Published: Mon, April 16, 2018
IT&Software | By Alfonso Woods

Barry Lewis: Facebook and the illusion of privacy

Barry Lewis: Facebook and the illusion of privacy

Facebook's founder, Mark Zuckerberg, said that all affected users would receive a message through their news feeds letting them know about the use of their data.

I'm not suggesting this was the moment when then-President Bush was destined to become ex-President Bush, but his apparent disconnect with the modems of everyday life echoed through the halls of Congress in the (to be charitable) rudimentary questions lobbed at Zuckerberg. (I couldn't figure out how to do the latter, and I write about technology for a living.) Zuckerberg says he's giving users control, but he's giving them the illusion of control.

The founder of social networking giant continued to earn a base salary of $1 with no bonuses or stock awards. In an effort to make amends the company is contacting the 87 million users whose data was obtained by Cambridge Analytica, the outfit that has come under fire over the way its business operates and the ways in which it has used data to manipulate voters in elections around the world. The incident wiped off billions from Zuckerberg's wealth while Facebook's stock prices slumped in a week.

"I would not assume that it is private that it's not being collected and tracked by Facebook - it is", she said.

"At this point, it's hard to imagine Facebook without Sheryl", Zuckerberg said in a Facebook post last month on her 10-year anniversary with the company. More than a million people in each of the UK, Philippines and Indonesia, as well as 310,000 Australian Facebook users, may have also had their personal information harvested. For instance, when specifically asked whether he would support an "opt-in" requirement (which means FB would have to get users' consent before sharing their data), Zuckerberg in his testimony said "makes sense to discuss", but as his wont, he side-stepped adding: "the details around this matter a lot".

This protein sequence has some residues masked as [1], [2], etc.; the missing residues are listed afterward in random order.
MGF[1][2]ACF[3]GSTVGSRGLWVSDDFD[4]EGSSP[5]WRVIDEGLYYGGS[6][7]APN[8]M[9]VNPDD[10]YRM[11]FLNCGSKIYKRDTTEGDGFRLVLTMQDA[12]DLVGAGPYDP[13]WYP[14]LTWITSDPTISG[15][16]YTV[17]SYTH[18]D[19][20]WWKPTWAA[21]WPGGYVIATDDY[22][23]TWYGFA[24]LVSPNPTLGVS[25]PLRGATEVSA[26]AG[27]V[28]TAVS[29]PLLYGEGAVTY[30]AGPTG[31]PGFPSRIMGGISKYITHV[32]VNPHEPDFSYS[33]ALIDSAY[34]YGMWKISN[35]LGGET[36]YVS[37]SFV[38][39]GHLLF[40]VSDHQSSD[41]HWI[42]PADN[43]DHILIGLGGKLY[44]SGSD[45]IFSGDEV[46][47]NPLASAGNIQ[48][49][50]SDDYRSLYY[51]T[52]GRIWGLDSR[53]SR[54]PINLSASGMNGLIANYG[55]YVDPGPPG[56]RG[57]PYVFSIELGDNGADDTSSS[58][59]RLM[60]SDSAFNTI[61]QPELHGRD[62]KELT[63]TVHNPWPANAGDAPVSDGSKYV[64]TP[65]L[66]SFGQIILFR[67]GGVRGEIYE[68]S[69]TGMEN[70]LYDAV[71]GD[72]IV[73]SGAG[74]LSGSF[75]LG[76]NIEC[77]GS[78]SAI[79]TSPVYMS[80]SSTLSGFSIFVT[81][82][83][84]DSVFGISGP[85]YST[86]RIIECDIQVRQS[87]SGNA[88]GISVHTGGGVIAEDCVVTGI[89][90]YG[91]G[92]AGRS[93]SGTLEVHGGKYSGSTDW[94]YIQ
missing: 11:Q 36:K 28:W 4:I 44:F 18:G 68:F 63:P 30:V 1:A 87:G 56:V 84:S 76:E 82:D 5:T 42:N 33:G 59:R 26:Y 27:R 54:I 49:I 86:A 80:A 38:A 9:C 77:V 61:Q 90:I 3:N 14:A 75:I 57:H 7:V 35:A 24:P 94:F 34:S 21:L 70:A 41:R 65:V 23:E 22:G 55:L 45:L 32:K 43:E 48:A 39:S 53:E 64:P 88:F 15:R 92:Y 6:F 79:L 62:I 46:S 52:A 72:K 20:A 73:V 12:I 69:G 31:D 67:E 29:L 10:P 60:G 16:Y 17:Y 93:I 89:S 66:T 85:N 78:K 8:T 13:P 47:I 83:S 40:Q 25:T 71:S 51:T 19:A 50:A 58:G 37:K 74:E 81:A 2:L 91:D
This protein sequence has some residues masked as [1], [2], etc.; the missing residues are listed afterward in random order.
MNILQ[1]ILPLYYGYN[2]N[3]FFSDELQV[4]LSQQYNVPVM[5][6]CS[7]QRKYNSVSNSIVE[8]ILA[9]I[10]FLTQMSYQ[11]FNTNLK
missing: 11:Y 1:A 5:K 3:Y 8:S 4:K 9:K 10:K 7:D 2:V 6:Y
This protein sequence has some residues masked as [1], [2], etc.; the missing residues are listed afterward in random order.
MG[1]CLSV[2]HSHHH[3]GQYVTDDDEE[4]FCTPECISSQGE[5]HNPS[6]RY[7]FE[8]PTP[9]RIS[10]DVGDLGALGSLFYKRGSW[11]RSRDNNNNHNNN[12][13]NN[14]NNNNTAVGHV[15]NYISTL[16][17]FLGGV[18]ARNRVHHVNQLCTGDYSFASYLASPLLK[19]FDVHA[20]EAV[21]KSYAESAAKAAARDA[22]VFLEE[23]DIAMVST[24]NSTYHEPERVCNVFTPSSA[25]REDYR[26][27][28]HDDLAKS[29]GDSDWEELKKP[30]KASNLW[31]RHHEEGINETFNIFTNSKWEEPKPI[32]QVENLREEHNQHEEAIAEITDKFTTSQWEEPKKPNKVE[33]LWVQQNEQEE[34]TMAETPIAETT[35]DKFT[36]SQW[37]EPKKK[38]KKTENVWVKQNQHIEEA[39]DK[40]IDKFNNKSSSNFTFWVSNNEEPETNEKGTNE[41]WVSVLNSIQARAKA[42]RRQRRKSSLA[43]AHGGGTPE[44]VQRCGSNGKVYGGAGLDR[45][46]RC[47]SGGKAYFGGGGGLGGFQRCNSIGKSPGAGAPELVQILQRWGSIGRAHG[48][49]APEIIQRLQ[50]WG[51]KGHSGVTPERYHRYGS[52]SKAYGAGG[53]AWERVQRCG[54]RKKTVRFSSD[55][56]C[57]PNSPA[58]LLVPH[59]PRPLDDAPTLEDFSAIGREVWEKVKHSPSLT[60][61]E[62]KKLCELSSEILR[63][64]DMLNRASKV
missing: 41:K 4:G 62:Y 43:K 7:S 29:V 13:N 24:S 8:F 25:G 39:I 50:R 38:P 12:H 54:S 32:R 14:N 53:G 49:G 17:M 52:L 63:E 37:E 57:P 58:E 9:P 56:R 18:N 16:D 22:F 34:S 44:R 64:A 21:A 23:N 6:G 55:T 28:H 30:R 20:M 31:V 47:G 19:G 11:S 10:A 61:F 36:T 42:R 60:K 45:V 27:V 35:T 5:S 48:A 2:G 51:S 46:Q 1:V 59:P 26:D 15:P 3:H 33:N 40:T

But like Facebook, Google's massive advertising network was used by Russian sources to spread disinformation during the 2016 U.S. election.

While the face-off between Zuckerberg and federal lawmakers has come to an end, local IT experts told KOMU 8 the fallout from this case will likely continue for years to come for millions of Facebook users.

According to the law, organisations will be held accountable for the personal data they collect from people.

The announcement comes after Facebook placed adverts in United States and United Kingdom newspapers apologising for losing control of the data.

"You said that everyone controls their data, but you're collecting data on people who are not even Facebook users, that have never signed a consent, a privacy agreement."-U.S".

It was the longest and most watched public apology in recent times.

As I understand it, it's a tactic called "pervasive ad targeting", wherein if you happen to check out the price of a desk or a gallon of milk, the internet registers your interest and gloms onto you like a death-eater.

"Google should be at the centre of the more holistic conversation about data regulation and ethics They have significantly more data, both in terms of quantity and sensitivity, than Facebook, Amazon and (major data-broker) Acxiom combined", he said. Reuniting with past coworkers (or, for that matter, classmates) that you haven't seen for 30-35 years seems like too much work.

Rodgers said other sites like Twitter and LinkedIn don't use "that sort of deep, personal data", while they focus more on what's happening on their platforms with keyword searches and hashtags. The company in 2017 raised privacy worries when it said it would begin measuring the real-world performance of its online adverts by working with undisclosed companies that had access to 70% of the credit-card and debit-card transactions in the US.

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